Football season is prime time for tailgating, that uniquely American rite of sports fans. Some devotees are so obsessed they stay in the parking lot after kickoff time, cooking, partying and possibly watching the game on television.
Tailgate fare ranges from sandwiches, a thermos of coffee, two folding chairs and a cooler to a full-out fiesta dished up from a virtual field kitchen complete with gas generator. Some tailgaters set out candelabra and fine china on a cloth-draped table. For some hearty party types, especially in the deep South, pre-game festivities have moved from the back of pick-up trucks, hence the name tailgating, into mobile homes lined up in stadium parking lots.
Teams of tailgaters plan elaborate and elegant menus including grilled ratatouille and mustard-glazed pork tenderloin, or favor simple meals comprised of burgers, stew, or any other one-pot dish that satisfies tailgating's macho, meat-centric mentality.
Two tailgating essentials, meat and grilling, bring chili to mind. So does a recent cookbook devoted to tailgating that lists over 30 items considered essential equipment, including pots to place on the grill for cooking from scratch. But simple or involved, chili is a perfect choice for a tailgaiter's meal, or for those who prefer to watch a game surrounded by all the comforts of home.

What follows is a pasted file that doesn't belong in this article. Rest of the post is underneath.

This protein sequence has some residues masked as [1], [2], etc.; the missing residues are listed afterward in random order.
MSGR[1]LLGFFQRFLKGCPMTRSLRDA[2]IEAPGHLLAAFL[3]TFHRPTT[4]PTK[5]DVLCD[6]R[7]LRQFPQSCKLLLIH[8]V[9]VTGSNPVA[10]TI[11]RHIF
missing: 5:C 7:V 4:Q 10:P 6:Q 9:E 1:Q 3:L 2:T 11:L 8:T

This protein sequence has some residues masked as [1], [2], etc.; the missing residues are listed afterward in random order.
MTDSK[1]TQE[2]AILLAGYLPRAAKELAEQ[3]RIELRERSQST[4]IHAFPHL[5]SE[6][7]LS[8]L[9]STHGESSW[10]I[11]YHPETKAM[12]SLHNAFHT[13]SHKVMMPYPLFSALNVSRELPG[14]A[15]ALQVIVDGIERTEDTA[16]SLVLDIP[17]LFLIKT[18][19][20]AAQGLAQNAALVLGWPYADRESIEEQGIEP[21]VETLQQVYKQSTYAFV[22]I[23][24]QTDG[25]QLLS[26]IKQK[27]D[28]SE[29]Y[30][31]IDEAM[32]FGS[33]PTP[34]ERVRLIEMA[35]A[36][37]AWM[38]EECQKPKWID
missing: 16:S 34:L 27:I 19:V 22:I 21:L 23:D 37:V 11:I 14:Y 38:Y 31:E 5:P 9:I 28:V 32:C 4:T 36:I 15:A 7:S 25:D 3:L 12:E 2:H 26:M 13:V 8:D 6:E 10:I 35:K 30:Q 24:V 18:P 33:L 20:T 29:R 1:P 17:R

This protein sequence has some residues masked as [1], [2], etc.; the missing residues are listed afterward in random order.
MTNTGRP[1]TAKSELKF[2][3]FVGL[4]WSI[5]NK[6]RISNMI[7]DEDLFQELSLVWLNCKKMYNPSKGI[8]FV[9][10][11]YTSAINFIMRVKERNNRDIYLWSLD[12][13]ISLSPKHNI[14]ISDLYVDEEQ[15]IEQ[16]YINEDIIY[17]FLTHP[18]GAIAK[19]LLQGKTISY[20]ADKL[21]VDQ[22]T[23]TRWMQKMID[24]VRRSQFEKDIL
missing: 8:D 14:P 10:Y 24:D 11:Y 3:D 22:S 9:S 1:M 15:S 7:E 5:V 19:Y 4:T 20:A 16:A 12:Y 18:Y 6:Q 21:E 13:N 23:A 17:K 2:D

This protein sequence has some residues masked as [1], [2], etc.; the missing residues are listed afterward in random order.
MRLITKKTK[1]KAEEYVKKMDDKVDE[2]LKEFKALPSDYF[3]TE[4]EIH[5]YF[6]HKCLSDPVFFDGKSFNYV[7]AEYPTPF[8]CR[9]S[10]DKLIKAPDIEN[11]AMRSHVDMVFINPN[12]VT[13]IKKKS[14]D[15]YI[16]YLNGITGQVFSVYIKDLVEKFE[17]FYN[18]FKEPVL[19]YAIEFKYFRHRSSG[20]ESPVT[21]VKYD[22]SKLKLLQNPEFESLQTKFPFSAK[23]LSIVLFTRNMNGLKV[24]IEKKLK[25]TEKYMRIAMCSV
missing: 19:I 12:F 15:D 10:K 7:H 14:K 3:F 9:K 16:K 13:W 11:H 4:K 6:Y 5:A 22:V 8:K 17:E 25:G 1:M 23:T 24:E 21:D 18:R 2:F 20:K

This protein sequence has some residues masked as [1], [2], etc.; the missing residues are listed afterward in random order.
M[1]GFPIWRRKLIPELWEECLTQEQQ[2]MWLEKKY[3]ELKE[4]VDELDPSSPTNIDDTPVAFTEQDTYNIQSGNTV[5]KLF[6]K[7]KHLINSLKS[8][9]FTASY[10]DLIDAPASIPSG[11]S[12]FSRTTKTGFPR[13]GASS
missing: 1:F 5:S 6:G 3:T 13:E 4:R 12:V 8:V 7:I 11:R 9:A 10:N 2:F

Usually, vegetables get short shrift in a tailgater's spread in favor of copious quantities of red meat, especially when all the tailgaters are guys. The Tailgate Chili below, made with turkey, beans and grilled vegetables, makes a healthier end-run around such unbalanced fare.
Grilling gives the onions and eggplant called for below a smoky, intense flavor. The Japanese eggplant melts nicely into the finished chili, which can be made from scratch by starting on the grill and finishing it in a pot, where it cooks in less than an hour. It can also be made in a crock-pot if you generate power at the tailgate site. Or you can make it ahead and transport it hot or ready to heat up.
Makes 6 servings
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- Canola oil spray
- 2 Asian eggplants, cut diagonally in 3/4-inch slices (about 1/2 lb.)
- 1 large red onion, cut in 1/2-inch slices
- 1 can (28 oz.) whole tomatoes
- 1 lb. ground turkey or lean beef
- 3 Tbsp. chili powder
- 1 Tbsp. dried oregano
- 2 tsp. ground cumin
- 1 tsp. garlic powder, or to taste
- 1 can (4 oz.) green chiles, drained and chopped
- 1 cup chopped cilantro
- 1 can (15 oz.) pinto beans, rinsed and drained
- Salt and freshly ground black pepper
- Lightly coat a grill with canola spray and preheat. Grill the eggplant and onion slices until they are well marked on both sides, 2-3 minutes for the eggplant, 1-2 minutes for the onions. Remove and set them aside.
- Place the tomatoes in a medium Dutch oven, reserving their liquid. Add the turkey. Set the pot over medium-high heat. (If making the chili on a grill, find a spot with even, medium heat.) With a wooden spoon, break up the meat and tomatoes, making a moist mixture. Mix in the chili powder, oregano, cumin and garlic. Add the chile peppers and cilantro. Cover and bring to a simmer.
- Cut the eggplant into 1-inch pieces and coarsely chop the onions. Stir them into the chili along with the beans. Cook, covered, until the meat is cooked through, about 20 minutes on the stove, up to 45 minutes on a grill. Season to taste with salt and pepper.
Nutritional Information Per Serving:
7 g. total fat,
2 g. saturated fat,
23 g. carbohydrate,
19 g. protein,
7 g. dietary fiber,
564 mg. sodium
Diabetic Exchanges: 2-1/2 Lean Meat, 1-1/2 Vegetable, 1 Bread/Starch